“It wasn’t supposed to end like this,” he told me. “It wasn’t really supposed to end.” And for some reason I believed him, it made sense, it wasn’t supposed to end, but of course, of course it had to end because I was there in my kitchen and he was there in my kitchen, and it wasn’t our kitchen, because his country home kitchen was eighteen miles away, with his wife making walnut brownies or French Roast coffee and his son practicing guitar in a bedroom littered with shoes and flannel shirts, and it wasn’t supposed to end, but it was. And when he left, when it actually ended, I lay down on the garage floor with my face next to an oil stain and traced the spill – a rabbit, a dinosaur, a cracked teapot – and I cried, wailed, frantic and fast with chest leaping and fists crushed at heart and tremors in my legs because I couldn’t hold it all together anymore. And I thought I’d just lie there forever, until my husband came home and drove right over me calling me whore and leaving me flattened into my own stain.
My kids need me. That’s what I remembered. They need me, my car, my ability to step on a gas pedal, to navigate the streets and avenues and traffic circles so they can make baseball practice and tap lessons and they can get cookies for class parties and they need me, yes they do, and so I lifted myself from the cold cement floor and made my way inside. In the kitchen, I let a glass break. It slipped so easily, and I said “damn, damn, damn” at the slivers and shouted at the cat who might cut his paws, and when my husband called and said he was stopping to buy a new fishing rod he’d seen on sale and to please hold dinner for an hour, I took an orange and threw it against the wall. It smacked with such a lovely thud, such a momentous mark, that I reasoned it was meant to be, oranges against walls and husbands who don’t come home and lovers who leave and children who might make something bold and brilliant of their lives, and all the while little mousy housy me will bake a fuckin’ cake and try to forget about lighting my apron on fire.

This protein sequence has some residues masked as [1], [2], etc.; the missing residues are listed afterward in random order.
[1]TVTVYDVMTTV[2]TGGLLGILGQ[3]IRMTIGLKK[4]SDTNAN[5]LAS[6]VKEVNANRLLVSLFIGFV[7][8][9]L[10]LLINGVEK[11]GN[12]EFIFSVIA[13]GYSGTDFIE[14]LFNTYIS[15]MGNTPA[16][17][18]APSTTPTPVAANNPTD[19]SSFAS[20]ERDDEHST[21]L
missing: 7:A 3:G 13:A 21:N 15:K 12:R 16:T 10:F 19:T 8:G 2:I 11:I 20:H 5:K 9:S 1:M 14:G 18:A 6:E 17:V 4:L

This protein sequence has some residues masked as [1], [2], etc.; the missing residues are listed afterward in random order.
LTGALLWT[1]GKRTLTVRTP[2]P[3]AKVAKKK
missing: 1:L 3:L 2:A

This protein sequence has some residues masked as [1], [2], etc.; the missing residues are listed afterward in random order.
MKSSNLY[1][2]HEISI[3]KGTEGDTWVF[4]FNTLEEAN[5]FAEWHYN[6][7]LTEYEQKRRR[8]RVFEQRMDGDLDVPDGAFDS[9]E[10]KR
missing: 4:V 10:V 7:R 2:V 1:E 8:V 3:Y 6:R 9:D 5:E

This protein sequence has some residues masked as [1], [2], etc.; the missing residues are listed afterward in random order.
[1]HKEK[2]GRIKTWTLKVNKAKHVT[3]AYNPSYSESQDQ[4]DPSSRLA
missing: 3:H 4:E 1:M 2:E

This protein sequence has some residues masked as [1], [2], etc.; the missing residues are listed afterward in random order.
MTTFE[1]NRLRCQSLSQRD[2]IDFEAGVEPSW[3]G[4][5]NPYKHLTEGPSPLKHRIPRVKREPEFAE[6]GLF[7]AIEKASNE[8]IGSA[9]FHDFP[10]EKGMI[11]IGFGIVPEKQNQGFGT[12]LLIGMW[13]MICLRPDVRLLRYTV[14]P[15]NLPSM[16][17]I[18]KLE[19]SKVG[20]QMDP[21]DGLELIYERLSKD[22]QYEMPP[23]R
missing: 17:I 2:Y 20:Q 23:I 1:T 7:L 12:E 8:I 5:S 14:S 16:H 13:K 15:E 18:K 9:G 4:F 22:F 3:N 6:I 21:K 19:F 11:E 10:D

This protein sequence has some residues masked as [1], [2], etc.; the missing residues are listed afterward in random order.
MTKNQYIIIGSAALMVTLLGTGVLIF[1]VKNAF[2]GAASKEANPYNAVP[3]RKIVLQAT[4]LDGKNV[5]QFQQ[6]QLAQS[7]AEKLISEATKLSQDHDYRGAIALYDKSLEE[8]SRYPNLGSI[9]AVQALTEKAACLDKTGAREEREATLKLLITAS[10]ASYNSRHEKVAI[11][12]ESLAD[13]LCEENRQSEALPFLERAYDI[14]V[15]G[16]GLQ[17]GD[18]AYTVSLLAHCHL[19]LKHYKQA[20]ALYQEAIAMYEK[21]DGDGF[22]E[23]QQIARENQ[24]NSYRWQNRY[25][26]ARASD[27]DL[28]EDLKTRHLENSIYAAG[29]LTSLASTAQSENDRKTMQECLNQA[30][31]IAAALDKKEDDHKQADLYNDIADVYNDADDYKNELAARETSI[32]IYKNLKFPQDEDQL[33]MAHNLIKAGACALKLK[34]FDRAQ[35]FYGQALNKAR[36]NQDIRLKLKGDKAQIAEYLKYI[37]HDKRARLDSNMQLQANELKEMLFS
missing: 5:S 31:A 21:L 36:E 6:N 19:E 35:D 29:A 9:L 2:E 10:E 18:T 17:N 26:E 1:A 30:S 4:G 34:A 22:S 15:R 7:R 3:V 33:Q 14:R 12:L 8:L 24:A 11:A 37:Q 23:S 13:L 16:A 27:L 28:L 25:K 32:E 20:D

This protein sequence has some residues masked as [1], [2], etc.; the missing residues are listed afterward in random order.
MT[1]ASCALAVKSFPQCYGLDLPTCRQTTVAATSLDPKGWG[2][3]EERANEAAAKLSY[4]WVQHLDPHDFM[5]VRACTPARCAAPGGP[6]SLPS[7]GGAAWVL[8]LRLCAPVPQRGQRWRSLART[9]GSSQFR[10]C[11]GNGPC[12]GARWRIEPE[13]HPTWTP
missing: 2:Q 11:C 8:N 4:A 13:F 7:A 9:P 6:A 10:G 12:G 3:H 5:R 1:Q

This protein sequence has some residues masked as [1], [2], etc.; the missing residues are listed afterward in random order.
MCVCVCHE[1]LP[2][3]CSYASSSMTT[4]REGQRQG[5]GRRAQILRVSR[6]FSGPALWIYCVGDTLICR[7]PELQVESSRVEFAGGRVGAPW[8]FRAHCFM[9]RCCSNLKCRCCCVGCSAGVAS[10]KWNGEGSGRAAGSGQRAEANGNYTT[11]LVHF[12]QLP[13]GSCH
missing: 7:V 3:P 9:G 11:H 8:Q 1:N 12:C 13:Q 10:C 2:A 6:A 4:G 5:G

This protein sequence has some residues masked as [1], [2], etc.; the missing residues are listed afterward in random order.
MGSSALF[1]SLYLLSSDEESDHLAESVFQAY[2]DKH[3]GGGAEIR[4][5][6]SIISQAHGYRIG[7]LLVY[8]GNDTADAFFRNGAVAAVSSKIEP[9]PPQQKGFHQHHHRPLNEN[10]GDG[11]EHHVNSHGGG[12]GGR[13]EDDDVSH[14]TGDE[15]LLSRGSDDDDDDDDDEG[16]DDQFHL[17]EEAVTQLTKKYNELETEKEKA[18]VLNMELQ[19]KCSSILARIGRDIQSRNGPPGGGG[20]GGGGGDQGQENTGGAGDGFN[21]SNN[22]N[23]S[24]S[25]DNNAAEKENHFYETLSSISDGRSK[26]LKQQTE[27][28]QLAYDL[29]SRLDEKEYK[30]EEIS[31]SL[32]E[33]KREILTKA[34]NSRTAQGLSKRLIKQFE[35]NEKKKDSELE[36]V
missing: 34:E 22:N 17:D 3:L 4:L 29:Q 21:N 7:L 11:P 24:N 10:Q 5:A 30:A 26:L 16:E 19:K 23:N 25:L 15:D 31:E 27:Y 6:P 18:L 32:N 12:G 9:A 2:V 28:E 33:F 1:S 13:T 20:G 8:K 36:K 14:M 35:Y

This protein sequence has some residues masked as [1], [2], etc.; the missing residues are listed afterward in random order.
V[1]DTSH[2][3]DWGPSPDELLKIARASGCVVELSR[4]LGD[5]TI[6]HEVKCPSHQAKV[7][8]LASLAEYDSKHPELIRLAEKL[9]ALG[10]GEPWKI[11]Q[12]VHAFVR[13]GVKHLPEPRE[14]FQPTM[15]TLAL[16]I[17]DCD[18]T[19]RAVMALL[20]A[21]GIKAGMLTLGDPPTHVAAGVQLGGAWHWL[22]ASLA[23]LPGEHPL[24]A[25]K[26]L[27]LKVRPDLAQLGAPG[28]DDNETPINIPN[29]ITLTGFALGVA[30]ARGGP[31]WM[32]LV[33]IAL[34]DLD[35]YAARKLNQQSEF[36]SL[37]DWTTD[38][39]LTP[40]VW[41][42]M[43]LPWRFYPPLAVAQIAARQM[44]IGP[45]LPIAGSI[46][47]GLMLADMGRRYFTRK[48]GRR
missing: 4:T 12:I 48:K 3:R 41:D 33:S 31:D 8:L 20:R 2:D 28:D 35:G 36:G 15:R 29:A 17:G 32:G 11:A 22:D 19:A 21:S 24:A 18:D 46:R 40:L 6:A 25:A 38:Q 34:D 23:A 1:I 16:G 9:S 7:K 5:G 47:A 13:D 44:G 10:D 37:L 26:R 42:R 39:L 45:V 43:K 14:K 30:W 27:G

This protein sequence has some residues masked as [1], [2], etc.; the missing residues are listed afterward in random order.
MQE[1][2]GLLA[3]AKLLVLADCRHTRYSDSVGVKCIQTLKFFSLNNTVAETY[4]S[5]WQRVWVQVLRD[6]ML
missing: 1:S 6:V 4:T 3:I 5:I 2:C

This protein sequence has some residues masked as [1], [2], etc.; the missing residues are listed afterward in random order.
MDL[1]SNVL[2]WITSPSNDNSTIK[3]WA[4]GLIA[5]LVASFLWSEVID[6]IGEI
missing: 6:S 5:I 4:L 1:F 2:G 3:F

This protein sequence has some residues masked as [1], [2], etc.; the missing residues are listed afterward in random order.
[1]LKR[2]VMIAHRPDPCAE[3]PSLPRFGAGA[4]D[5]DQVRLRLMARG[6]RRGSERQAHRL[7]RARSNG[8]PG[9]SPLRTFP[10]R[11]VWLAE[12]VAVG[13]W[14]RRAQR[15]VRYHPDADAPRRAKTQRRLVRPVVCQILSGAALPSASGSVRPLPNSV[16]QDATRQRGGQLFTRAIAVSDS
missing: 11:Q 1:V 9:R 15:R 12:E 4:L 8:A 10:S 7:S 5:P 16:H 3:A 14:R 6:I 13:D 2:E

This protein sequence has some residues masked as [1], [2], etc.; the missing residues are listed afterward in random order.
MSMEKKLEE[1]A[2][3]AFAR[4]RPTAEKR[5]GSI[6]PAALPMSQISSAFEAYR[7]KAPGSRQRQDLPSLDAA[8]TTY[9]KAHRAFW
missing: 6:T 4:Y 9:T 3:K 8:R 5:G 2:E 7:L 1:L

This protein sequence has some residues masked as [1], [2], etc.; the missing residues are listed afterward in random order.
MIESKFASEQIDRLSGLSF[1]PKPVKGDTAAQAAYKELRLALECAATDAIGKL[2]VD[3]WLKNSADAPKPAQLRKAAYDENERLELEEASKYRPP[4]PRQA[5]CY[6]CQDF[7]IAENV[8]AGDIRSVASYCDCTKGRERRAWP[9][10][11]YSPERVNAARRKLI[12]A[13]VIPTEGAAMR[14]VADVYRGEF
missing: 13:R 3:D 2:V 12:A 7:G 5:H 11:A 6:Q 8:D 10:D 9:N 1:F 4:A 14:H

About the author:
Shellie Zacharia's fiction has appeared in a number of journals, including Swivel, Vestal Review, Small Spiral Notebook, South Dakota Review, and Washington Square. She lives in Gainesville, Florida.